How do Maine’s public unions spend their members’ dues money?

How do Maine’s public unions spend their members’ dues money?

For some public employees, union membership feels compulsory. It seems everyone they work with is a member of the union, and therefore feel compelled to join as well. However, union membership is truly a choice thanks to the Supreme Court’s ruling in Janus v. AFSCME in June 2018. Because of the decision, public employees across the country can now choose to be a member or nonmember, and unlike before, nonmembers cannot be required to pay dues or fees to the union without their consent.

For workers who decide membership is right for them, they might be surprised to learn about the activities their union engages in that are not germane to its representational activities or the benefits it offers its members. Some of the largest unions in Maine, including the Maine Education Association and the Maine Service Employees Association (SEIU Local 1989), engage in a fair amount of political activity of which their members may not be aware or support.

Before we dive into the specifics, it’s important to note the limitations of this data. The Labor Management Reporting and Disclosure Act of 1959 requires unions representing private-sector employees to file disclosures annually with the Office of Labor Management Standards. These reports include information about the union’s membership, dues and fees, and accounting of how the organization spent its money over the past year.

As noted by the Freedom Foundation, the information contained in a union’s LM-2 report is only as trustworthy as the union reporting it. Some unions file obviously inaccurate reports that include rounded or approximated figures, while others report no change in union membership for several years in a row. In addition, state or local union affiliates representing only public employees do not have to file LM-2 reports, which can make it difficult to discern membership totals for unions in certain states. In addition, when a union files an LM-2 report, it means, by definition, that some private-sector employees are included in its membership totals, which makes it difficult to isolate and identify changes in the union’s public-sector membership rate.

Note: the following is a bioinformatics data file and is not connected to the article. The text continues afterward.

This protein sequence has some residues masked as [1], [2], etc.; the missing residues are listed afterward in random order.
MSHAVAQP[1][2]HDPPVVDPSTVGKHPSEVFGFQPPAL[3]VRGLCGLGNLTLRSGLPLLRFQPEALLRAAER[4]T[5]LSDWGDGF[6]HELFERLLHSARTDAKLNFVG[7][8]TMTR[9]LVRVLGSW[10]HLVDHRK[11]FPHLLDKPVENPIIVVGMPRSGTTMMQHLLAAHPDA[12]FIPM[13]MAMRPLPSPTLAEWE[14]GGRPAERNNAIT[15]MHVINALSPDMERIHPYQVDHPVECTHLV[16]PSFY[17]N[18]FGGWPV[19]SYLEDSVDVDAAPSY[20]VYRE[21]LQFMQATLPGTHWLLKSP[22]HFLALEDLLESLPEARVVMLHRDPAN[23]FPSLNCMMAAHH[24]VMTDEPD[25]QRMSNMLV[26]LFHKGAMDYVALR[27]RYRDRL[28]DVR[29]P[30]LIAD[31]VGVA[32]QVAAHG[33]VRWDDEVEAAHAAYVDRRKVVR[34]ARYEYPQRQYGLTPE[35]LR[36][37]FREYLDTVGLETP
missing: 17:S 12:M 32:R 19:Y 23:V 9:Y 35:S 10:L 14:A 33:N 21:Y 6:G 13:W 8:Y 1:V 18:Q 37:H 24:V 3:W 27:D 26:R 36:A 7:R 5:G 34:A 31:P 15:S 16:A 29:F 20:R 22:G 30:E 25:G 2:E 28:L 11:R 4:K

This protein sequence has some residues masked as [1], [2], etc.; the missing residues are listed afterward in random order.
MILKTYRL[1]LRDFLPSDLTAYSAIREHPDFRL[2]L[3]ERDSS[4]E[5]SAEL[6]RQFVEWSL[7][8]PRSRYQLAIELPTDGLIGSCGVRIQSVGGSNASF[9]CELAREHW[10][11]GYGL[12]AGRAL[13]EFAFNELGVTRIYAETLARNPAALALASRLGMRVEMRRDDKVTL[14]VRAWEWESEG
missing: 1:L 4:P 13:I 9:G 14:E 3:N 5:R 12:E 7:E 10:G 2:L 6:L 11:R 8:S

According to the LM-2s filed by the Maine Education Association between 2017 and 2020, the organization spent more than $2.8 million to influence public policy in Maine. The organization routinely spends between $600,000 and $800,000 annually on politics and lobbying. Over the four-year period, the organization spent as much as $750,000 in 2019 on politics and lobbying and as low as $633,000 in 2018.

The Maine Service Employees Association (SEIU Local 1989) also engages in a considerable amount of political spending, though not to the same extent as the state’s largest teacher’s union. According to the LM-2s filed by the Maine Service Employees Association between 2017 and 2019 (the organization’s 2020 annual report has not yet been filed), the group spent more than $700,000 on politics and lobbying. Based on its recent annual reports, the organization spends between $200,000 and $300,000 annually on these activities. In 2019, the organization reported spending a high of more than $274,000 in 2019 and a low of $207,000 in 2018 over the period.

Both the Maine Education Association and the Maine Service Employees Association (SEIU Local 1989) are top donors to Rebuild Maine, a political action committee that is hyperactive in Maine politics. More information about Rebuild Maine’s involvement in Maine political campaigns can be found here. In addition, both organizations are members of “Maine Votes” whose partners include the Maine AFL-CIO, Maine Conservation Voters, the Maine People’s Alliance and Planned Parenthood Maine Action fund. Rebuild Maine calls itself the organization in Maine that “anchors independent expenditure activity in legislative races.” In short, the organization exclusively supports progressive political candidates and causes in Maine politics. My guess is many school teachers and state employees working in executive branch departments do not know the dues and fees they pay to their union are being used in this manner, to support political causes with which they may disagree.

Curious if your union engages in extensive political spending with which you disagree? Use the Union Search tool on the U.S. Department of Labor’s website to learn more.